We conducted a realist explanatory case study, which included 12 semi-structured interviews with key informants. Data from the interviews were then triangulated with grey and scientific literature in order to strengthen our overall findings. Explanatory case studies attempt to explain causal relationships, and answer “how” and “why” questions. Realism is a strand of philosophy of science, and realist models of explanation attempt to consider the role of structure and human agency in social change. They aim to reveal the nature of hidden underlying causal forces (i.e. mechanisms) that are sensitive to different contextual conditions, and which can create series of changes that generate certain outcomes of interest [7,8,9].

We selected our “unique case of interest” (i.e. an example of a high producer of HI scientific research) based on previous findings of a recent bibliometric analysis [5]. Combining Pawson and Tilley’s [7] and Shankardass et al.’s [8] methodologies for realist evaluations and realist explanatory case studies, we developed our own realist explanatory case study protocol that explains how to design and implement realist explanatory case studies [9]. The study design included developing (i) a guiding abstract conceptual model based on existing literature on HI research production processes [10], (ii) a guiding context + mechanism = outcome (CMO) configuration and (iii) the rationale for proposing our theoretical mechanisms that we aim to test and refine through the case study [9]. The purpose of the guiding CMO configuration is to simplify the main process of interest (i.e. HI research production process) down to its key attributes [8]. This serves to “artificially isolate” the key combinations of factors that are embedded in specific historical, political and institutional contexts within the United Kingdom (C) and likely interacted over time to activate certain mechanisms (M), which collectively led to our outcome of interest (O) (i.e. high HI research production) [7].

Through our realist explanatory case study, we aimed to test six theoretical causal mechanisms (M1–M6) that we proposed based on a review of multidisciplinary literature. We hypothesized that these mechanisms might have been involved in this process, with the intention of refining them based on our study findings [7, 9]. Table 1 shows the CMO configuration that was created to guide our realist explanatory case study in the United Kingdom. (See the study protocol [9] for further details on how to design and implement realist explanatory case studies, and the rationale for proposing these six theoretical mechanisms.)

Table 1 CMO configuration used to guide our realist explanatory case study in the United Kingdom (adapted from [9])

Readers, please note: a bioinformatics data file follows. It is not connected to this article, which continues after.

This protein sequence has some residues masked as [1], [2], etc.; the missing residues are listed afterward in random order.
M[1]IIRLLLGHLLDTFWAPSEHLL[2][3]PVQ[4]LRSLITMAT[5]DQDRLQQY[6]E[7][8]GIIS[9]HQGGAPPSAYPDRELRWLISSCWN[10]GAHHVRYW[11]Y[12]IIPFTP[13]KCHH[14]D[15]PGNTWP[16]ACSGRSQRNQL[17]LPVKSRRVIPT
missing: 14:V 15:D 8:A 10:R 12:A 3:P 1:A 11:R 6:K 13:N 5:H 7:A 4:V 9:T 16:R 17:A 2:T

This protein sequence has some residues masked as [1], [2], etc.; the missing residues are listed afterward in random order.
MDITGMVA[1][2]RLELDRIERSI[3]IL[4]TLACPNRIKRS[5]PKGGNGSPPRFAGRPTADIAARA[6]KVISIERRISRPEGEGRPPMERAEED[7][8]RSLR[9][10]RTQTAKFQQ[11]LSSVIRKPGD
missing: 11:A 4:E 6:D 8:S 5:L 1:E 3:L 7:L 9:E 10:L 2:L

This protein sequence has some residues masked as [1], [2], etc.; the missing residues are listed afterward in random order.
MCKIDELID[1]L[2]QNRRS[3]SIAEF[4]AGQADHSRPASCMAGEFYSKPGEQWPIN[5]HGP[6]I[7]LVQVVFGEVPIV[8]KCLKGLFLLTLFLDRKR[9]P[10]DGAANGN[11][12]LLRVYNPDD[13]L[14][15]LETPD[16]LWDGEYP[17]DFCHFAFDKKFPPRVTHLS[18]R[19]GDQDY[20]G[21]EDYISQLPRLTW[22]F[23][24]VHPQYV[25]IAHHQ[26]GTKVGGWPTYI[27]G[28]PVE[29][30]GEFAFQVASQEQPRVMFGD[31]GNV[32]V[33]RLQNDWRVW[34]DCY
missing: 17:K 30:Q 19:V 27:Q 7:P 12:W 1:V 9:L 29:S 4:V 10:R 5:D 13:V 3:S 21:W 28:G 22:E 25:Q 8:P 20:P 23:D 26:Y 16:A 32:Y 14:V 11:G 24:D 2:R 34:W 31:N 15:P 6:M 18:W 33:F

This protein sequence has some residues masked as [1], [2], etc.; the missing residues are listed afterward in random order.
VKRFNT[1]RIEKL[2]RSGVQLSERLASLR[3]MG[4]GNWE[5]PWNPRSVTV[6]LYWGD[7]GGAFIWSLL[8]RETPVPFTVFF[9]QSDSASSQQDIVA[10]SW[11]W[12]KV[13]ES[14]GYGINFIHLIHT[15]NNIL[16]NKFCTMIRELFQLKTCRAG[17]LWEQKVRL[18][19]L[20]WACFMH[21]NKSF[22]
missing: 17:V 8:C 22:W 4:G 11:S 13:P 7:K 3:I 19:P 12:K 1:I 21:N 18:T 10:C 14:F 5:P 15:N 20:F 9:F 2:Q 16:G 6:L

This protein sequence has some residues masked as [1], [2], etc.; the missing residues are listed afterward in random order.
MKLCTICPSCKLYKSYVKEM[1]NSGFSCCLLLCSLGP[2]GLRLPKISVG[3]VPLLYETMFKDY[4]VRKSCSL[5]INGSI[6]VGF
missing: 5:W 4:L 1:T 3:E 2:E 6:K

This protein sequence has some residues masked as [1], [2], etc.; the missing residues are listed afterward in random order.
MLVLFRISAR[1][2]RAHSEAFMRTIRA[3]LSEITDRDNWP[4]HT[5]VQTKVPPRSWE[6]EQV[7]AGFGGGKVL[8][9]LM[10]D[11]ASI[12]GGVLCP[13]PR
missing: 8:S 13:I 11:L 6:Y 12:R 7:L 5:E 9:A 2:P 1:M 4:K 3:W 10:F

Through the semi-structured interviews, we aimed to understand how and why the United Kingdom’s HI research field was initiated and how it has evolved over the past few decades. Study participants were initially identified from the published HI literature [5] and invited via email for interview if they met the following inclusion criteria: (i) senior researcher working or having worked in United Kingdom during the last five decades, of any gender; and (ii) has produced (and published) research on HI while working in United Kingdom during the last five decades. Out of the 13 people invited to interview, one potential participant declined to be interviewed.

Interview questions were developed using a political economy perspective and in line with our guiding abstract conceptual model, CMO configuration and supporting literature on HI research production and research capacities (refer to [9, 11] for details about the conceptual models). These research questions were tested in a pilot interview conducted by two of the authors and then adjusted accordingly to establish the core set of key questions for the rest of interviews. Participants were asked the following:

  • Their professional background and initial motivation for working in the field of HI (to establish positionality)

  • Why and how has the United Kingdom produced such a high volume of HI research over the past five decades, and why and how have certain institutions in the United Kingdom produced more HI research than others?

  • What key historical, political, research and institutional events might have been important for the initiation and development of the HI research field in the United Kingdom over the past five decades, and why?

  • Which factors have been important for developing national capacity (human and technical research infrastructure) to conduct HI research in the United Kingdom and why?

  • Have individual or institutional ideologies and values been important for the process of generating our outcome of interest? If so, why?

  • What role have research networks played in the HI research field over time?

Twelve interviews were conducted until saturation was attained [12]. In terms of the profiles of the study participants, the majority of the participants were male (n = 7) and professors (n = 11) who worked in different institutions and cities throughout the United Kingdom and had been trained in a range of disciplines, such as political and social sciences, medicine, public health and epidemiology, statistics and geography. Given the sample size, and the well-known profiles of many HI researchers from the United Kingdom, we do not provide further details to preserve study participant anonymity.